After days of cryptic speculation from The Note, some questions were finally answered yesterday about just what it was that Ron Fournier's been up to since his departure from the Associated Press. Fournier has joined with a group of high-level political consultants to announce the creation of Hotsoup.com, which is being billed as "a forum that connects community leaders from across the country - what the sponsors call 'opinion drivers' - with national political leaders, experts and celebrities to debate issues and trends in politics, business, science and culture."
Those involved with the founding of Hotsoup include Fournier (who will serve as editor of the site once it debuts in October), Bush-Cheney '04 chief strategist Matthew Dowd (now strategizing for Gov. Schwarzenegger's reelection campaign); GOP media guru Mark McKinnon; former Clinton press secretary Joe Lockhart; Carter Eskew and Michael Feldman, both Democratic advisers; and Allie Savarino, an "Internet advertising consultant."
As the LATimes puts it today "The effort is striking because it includes central figures from the last two presidential races, which sharply polarized the nation along lines of race, gender, cultural attitudes and geography. None of the website's organizers explicitly renounced the strategies they pursued in those campaigns, but they acknowledged unease with the fractures now evident in the public discourse on almost all major issues."
Matthew Dowd is quoted as saying "The perceived polarization that exists in this country today is not a good thing ... for each party ... or for the country's advancement." Lockhart adds "There is nobody who knows how broken the system is more than us. ... Everyone in the room could say they contributed to the polarization."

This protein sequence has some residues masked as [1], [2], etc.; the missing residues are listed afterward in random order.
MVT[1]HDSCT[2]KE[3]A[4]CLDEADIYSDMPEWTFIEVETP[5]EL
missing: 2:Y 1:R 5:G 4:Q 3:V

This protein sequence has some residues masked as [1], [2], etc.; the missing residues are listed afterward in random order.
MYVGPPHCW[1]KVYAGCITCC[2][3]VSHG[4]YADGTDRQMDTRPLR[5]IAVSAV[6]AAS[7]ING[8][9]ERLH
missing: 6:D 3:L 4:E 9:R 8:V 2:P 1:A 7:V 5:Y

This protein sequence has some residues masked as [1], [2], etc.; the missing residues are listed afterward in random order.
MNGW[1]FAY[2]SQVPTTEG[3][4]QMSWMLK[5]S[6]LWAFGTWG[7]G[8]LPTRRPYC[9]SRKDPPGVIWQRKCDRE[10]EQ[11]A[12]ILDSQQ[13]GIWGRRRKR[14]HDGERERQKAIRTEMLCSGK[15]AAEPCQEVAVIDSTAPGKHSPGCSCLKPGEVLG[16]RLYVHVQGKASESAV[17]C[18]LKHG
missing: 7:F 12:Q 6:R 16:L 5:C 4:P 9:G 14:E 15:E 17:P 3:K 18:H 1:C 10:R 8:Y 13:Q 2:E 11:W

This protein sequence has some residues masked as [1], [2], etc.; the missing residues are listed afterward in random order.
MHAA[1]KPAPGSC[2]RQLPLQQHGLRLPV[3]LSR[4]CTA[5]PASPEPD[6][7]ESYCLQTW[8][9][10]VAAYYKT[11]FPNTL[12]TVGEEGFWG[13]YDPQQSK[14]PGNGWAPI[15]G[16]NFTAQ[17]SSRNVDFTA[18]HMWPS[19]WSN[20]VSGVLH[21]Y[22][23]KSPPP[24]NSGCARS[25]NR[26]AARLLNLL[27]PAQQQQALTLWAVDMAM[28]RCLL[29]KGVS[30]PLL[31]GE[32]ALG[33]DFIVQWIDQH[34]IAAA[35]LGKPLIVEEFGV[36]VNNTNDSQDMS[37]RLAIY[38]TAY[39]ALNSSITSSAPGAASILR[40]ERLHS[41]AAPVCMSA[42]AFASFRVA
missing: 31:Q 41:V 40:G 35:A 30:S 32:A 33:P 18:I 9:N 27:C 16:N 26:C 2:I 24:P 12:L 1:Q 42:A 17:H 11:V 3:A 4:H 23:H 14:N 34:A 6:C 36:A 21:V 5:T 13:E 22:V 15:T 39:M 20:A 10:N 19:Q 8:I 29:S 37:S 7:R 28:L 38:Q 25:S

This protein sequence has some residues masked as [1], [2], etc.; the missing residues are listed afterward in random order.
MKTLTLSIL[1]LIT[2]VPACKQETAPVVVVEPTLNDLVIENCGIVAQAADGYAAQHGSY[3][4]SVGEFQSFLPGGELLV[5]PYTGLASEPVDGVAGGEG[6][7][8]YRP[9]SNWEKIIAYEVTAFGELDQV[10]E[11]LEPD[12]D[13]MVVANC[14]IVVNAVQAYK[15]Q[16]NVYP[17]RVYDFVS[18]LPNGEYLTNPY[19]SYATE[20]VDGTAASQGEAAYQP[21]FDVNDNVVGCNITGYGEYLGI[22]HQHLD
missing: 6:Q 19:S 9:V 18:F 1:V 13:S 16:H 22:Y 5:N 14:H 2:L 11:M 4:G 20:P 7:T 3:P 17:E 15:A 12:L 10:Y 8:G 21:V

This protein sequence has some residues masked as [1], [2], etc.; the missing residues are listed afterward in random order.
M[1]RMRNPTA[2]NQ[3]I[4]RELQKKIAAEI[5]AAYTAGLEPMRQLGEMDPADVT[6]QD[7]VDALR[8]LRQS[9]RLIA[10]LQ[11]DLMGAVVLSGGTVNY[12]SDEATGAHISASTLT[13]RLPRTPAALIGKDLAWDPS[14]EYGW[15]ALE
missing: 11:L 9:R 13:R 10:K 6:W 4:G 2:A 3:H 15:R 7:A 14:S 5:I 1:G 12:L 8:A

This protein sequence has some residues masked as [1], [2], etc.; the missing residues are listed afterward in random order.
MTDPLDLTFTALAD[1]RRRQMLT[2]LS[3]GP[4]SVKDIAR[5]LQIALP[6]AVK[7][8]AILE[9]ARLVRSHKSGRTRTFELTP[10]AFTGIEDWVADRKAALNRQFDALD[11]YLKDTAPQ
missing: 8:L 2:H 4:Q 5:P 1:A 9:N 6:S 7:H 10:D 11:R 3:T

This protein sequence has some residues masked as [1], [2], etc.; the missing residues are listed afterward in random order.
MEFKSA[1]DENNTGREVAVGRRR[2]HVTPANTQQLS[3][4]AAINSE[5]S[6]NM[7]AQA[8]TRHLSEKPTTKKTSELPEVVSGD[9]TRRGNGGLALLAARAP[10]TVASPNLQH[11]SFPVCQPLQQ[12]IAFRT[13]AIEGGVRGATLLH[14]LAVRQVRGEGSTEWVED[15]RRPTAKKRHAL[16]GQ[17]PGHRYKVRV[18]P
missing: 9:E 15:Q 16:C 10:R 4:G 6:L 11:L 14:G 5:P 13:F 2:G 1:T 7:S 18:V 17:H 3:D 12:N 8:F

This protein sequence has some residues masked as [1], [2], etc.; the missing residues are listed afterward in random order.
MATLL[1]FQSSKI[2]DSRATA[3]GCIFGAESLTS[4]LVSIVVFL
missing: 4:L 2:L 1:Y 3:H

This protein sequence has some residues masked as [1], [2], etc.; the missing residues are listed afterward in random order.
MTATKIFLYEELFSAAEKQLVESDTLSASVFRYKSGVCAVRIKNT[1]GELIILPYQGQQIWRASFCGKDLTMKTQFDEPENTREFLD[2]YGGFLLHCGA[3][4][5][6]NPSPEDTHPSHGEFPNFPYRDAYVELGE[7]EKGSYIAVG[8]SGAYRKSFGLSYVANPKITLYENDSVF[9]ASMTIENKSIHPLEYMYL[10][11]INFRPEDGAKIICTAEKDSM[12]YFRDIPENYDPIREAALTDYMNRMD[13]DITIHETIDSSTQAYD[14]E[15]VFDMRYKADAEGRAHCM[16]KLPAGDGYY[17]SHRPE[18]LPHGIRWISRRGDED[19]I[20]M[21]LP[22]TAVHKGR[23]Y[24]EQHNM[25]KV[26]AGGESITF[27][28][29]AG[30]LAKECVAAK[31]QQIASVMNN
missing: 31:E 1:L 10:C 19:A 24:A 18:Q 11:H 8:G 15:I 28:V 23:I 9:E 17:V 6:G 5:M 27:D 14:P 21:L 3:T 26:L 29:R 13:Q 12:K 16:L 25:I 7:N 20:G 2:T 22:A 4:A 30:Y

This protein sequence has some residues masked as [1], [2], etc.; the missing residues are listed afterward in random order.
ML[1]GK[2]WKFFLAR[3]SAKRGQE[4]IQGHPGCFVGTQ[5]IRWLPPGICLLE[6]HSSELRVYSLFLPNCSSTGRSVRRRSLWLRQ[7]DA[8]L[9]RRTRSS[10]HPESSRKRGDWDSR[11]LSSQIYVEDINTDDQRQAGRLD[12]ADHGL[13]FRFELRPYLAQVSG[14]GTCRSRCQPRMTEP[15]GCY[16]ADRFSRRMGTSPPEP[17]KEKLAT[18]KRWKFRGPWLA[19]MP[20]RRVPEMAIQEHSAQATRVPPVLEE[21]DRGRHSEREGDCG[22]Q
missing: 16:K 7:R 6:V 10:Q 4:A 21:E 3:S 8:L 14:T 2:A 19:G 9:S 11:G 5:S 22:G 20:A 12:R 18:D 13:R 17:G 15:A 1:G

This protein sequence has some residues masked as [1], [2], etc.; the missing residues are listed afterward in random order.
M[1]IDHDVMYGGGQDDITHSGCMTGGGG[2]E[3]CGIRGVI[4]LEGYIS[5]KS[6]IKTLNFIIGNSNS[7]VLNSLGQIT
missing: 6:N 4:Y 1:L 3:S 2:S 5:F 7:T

It will be very interesting to see where this effort goes. The group yesterday "struggled to describe just what the site ... will be and how it will reach the target audience," according to the Washington Post. That target audience will apparently be "people teaching Bible class, coaching Little League or volunteering in soup kitchens - and very interested in news." "But they were not clear on how they would find these local folks, especially since participants will not be paid. What the venture hopes to emulate is the social networking appeal of such sites as MySpace.com, in part by including discussions of books and perhaps movies."
Something to keep an eye on as the summer progresses - most importantly for our purposes, this is yet another response to the partisan schisms, and the reaction to it will be quite telling.